Pawan Kapur, head of the Indian delegation, emphasized that “peace can only be achieved by bringing both sides to the conflict into honest engagement.”

The text reaffirms “the principles of sovereignty, independence and territorial integrity of all states, including Ukraine.” He denounces the “militarization of food security” and calls for the return of Ukrainian children deported by Russia.

While Russia and its Chinese ally boycotted the first summit, he also called for “engaging all sides” in the conflict to end hostilities.

Beijing did not participate as Moscow did not. But Mr. Zelensky assured on Sunday that his country is “not an enemy” of China. “Ukraine has only one enemy: Putin,” he insisted.

– Second Summit –

“We know that peace in Ukraine cannot be achieved overnight. This is a path forward. This (summit) is not a peace negotiation because Putin is not seriously interested in ending the war.” European Commission Ursula van der Leyen.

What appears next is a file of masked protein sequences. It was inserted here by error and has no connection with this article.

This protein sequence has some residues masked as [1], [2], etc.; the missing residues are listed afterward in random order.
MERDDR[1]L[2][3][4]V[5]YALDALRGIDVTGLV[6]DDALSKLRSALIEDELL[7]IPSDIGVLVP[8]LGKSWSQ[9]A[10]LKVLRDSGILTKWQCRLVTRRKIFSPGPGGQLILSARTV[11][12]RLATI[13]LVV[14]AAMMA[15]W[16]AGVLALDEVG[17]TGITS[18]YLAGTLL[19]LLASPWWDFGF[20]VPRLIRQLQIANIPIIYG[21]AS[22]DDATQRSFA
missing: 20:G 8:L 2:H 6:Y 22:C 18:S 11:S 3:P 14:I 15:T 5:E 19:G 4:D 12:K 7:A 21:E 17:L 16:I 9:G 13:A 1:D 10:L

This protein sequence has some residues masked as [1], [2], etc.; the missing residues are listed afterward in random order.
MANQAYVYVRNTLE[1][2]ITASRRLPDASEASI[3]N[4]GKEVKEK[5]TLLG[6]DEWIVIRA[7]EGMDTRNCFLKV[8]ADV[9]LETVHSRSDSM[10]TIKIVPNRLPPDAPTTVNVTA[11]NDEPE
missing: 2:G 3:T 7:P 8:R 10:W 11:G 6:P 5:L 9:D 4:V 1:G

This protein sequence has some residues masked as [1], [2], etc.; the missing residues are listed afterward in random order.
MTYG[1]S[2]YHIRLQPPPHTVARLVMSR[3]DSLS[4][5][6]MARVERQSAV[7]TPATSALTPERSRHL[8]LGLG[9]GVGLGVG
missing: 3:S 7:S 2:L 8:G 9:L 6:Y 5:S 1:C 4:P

Ukrainian President Volodymyr Zelensky (R) and Swiss President Viola Amherd during the Ukraine Peace Summit in Birkenstock near Lucerne, Switzerland on June 16, 2024 (POOL / URS FLUEELER)

The Ukrainian president explained that the summit will be followed by meetings at the technical and ministerial level, before the second peace summit, “to end this war and get a just and lasting peace.” The aim is to unite the international community around a peace proposal to be presented to Moscow.

The meeting took place while Ukraine was in a military crisis, but Mr. Zelensky promised, “We start talking about peace because we have become weak.”